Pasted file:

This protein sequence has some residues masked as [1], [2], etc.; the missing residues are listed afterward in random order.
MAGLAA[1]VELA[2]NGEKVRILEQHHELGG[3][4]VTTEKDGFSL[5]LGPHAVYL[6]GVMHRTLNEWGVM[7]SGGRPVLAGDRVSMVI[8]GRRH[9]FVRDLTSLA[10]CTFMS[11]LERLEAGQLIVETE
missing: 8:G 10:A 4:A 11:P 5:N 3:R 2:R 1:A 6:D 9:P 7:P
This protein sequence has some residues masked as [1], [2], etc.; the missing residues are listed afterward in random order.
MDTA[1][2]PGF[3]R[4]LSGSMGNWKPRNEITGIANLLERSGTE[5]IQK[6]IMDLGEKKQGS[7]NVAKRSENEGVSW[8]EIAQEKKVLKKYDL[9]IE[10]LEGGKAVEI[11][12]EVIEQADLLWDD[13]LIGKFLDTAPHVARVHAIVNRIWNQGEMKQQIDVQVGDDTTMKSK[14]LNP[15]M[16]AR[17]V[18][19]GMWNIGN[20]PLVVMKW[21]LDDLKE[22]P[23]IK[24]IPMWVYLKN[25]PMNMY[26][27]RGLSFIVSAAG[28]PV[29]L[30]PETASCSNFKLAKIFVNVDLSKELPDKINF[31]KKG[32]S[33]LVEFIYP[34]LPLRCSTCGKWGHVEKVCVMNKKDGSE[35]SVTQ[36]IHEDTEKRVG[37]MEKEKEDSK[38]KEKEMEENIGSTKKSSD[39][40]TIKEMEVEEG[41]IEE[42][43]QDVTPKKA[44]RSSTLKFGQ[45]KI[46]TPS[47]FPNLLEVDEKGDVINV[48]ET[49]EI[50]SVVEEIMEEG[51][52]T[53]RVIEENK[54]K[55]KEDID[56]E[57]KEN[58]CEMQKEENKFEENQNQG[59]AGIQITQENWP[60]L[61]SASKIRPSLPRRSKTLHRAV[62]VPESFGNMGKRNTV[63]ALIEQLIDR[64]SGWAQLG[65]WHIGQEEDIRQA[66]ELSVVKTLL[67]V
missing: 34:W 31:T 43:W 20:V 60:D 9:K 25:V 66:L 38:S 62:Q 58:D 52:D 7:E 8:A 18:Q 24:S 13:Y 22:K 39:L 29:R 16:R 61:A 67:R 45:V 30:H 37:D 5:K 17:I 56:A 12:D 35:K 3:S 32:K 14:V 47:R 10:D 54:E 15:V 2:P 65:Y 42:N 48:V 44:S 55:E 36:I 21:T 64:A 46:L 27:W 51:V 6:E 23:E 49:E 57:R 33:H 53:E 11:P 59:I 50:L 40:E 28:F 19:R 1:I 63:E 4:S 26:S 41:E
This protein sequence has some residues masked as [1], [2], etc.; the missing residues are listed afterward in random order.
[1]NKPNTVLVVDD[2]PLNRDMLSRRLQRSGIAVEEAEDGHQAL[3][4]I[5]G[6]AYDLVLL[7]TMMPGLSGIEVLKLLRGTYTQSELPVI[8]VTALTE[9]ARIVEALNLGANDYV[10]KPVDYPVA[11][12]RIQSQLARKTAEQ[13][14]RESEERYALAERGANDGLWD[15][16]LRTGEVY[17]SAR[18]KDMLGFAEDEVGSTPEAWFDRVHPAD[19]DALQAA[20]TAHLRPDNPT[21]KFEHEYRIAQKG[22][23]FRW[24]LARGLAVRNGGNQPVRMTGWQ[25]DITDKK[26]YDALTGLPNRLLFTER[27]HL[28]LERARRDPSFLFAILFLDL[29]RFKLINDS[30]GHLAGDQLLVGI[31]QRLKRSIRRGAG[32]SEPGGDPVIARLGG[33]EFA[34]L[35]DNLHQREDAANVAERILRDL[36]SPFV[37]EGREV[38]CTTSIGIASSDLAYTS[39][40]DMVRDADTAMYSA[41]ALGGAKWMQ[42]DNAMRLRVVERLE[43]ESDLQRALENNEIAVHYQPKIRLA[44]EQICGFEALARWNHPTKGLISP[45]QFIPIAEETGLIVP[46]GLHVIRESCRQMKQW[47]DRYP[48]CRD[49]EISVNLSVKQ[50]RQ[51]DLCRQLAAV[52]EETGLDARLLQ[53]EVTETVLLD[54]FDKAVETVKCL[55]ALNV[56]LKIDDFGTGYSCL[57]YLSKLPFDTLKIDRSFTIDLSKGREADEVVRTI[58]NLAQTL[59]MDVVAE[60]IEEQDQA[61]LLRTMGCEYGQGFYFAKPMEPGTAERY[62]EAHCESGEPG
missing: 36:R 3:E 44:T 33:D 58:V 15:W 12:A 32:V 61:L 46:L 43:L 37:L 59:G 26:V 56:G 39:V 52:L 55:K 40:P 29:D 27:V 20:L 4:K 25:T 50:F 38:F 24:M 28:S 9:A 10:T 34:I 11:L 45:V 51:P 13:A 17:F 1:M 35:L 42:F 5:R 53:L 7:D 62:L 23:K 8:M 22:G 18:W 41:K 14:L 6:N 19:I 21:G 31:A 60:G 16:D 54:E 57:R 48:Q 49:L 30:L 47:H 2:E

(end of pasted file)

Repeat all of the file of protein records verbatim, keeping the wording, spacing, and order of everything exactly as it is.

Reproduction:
This protein sequence has some residues masked as [1], [2], etc.; the missing residues are listed afterward in random order.
MAGLAA[1]VELA[2]NGEKVRILEQHHELGG[3][4]VTTEKDGFSL[5]LGPHAVYL[6]GVMHRTLNEWGVM[7]SGGRPVLAGDRVSMVI[8]GRRH[9]FVRDLTSLA[10]CTFMS[11]LERLEAGQLIVETE
missing: 8:G 10:A 4:A 11:P 5:N 3:R 2:R 1:A 6:D 9:P 7:P
This protein sequence has some residues masked as [1], [2], etc.; the missing residues are listed afterward in random order.
MDTA[1][2]PGF[3]R[4]LSGSMGNWKPRNEITGIANLLERSGTE[5]IQK[6]IMDLGEKKQGS[7]NVAKRSENEGVSW[8]EIAQEKKVLKKYDL[9]IE[10]LEGGKAVEI[11][12]EVIEQADLLWDD[13]LIGKFLDTAPHVARVHAIVNRIWNQGEMKQQIDVQVGDDTTMKSK[14]LNP[15]M[16]AR[17]V[18][19]GMWNIGN[20]PLVVMKW[21]LDDLKE[22]P[23]IK[24]IPMWVYLKN[25]PMNMY[26][27]RGLSFIVSAAG[28]PV[29]L[30]PETASCSNFKLAKIFVNVDLSKELPDKINF[31]KKG[32]S[33]LVEFIYP[34]LPLRCSTCGKWGHVEKVCVMNKKDGSE[35]SVTQ[36]IHEDTEKRVG[37]MEKEKEDSK[38]KEKEMEENIGSTKKSSD[39][40]TIKEMEVEEG[41]IEE[42][43]QDVTPKKA[44]RSSTLKFGQ[45]KI[46]TPS[47]FPNLLEVDEKGDVINV[48]ET[49]EI[50]SVVEEIMEEG[51][52]T[53]RVIEENK[54]K[55]KEDID[56]E[57]KEN[58]CEMQKEENKFEENQNQG[59]AGIQITQENWP[60]L[61]SASKIRPSLPRRSKTLHRAV[62]VPESFGNMGKRNTV[63]ALIEQLIDR[64]SGWAQLG[65]WHIGQEEDIRQA[66]ELSVVKTLL[67]V
missing: 34:W 31:T 43:W 20:V 60:D 9:K 25:V 66:L 38:S 62:Q 58:D 52:D 7:E 8:A 18:Q 24:S 13:Y 22:K 39:L 29:R 16:R 61:A 67:R 45:V 30:H 37:D 5:K 17:I 56:A 12:D 35:K 3:S 32:K 14:V 47:R 10:D 54:E 15:V 2:P 65:Y 42:N 48:V 44:S 55:E 36:I 21:T 64:A 46:L 27:W 51:V 6:E 23:E 49:E 57:R 33:H 53:E 11:P 59:I 50:L 40:E 28:F 19:R 1:I 63:E 4:S 26:S 41:E
This protein sequence has some residues masked as [1], [2], etc.; the missing residues are listed afterward in random order.
[1]NKPNTVLVVDD[2]PLNRDMLSRRLQRSGIAVEEAEDGHQAL[3][4]I[5]G[6]AYDLVLL[7]TMMPGLSGIEVLKLLRGTYTQSELPVI[8]VTALTE[9]ARIVEALNLGANDYV[10]KPVDYPVA[11][12]RIQSQLARKTAEQ[13][14]RESEERYALAERGANDGLWD[15][16]LRTGEVY[17]SAR[18]KDMLGFAEDEVGSTPEAWFDRVHPAD[19]DALQAA[20]TAHLRPDNPT[21]KFEHEYRIAQKG[22][23]FRW[24]LARGLAVRNGGNQPVRMTGWQ[25]DITDKK[26]YDALTGLPNRLLFTER[27]HL[28]LERARRDPSFLFAILFLDL[29]RFKLINDS[30]GHLAGDQLLVGI[31]QRLKRSIRRGAG[32]SEPGGDPVIARLGG[33]EFA[34]L[35]DNLHQREDAANVAERILRDL[36]SPFV[37]EGREV[38]CTTSIGIASSDLAYTS[39][40]DMVRDADTAMYSA[41]ALGGAKWMQ[42]DNAMRLRVVERLE[43]ESDLQRALENNEIAVHYQPKIRLA[44]EQICGFEALARWNHPTKGLISP[45]QFIPIAEETGLIVP[46]GLHVIRESCRQMKQW[47]DRYP[48]CRD[49]EISVNLSVKQ[50]RQ[51]DLCRQLAAV[52]EETGLDARLLQ[53]EVTETVLLD[54]FDKAVETVKCL[55]ALNV[56]LKIDDFGTGYSCL[57]YLSKLPFDTLKIDRSFTIDLSKGREADEVVRTI[58]NLAQTL[59]MDVVAE[60]IEEQDQA[61]LLRTMGCEYGQGFYFAKPMEPGTAERY[62]EAHCESGEPG
missing: 36:R 3:E 44:T 33:D 58:V 15:W 12:A 32:V 61:L 46:L 43:L 37:L 59:G 26:V 56:G 39:V 52:L 55:K 40:P 29:D 27:V 20:L 4:K 25:T 50:F 38:F 24:M 28:S 9:A 10:T 34:I 11:L 45:V 51:P 13:A 17:F 1:M 35:L 42:F 5:R 53:L 7:D 62:L 23:K 8:M 22:G 18:W 41:K 14:L 6:N 19:I 21:G 31:A 60:G 16:D 54:E 57:R 48:Q 49:L 30:L 47:H 2:E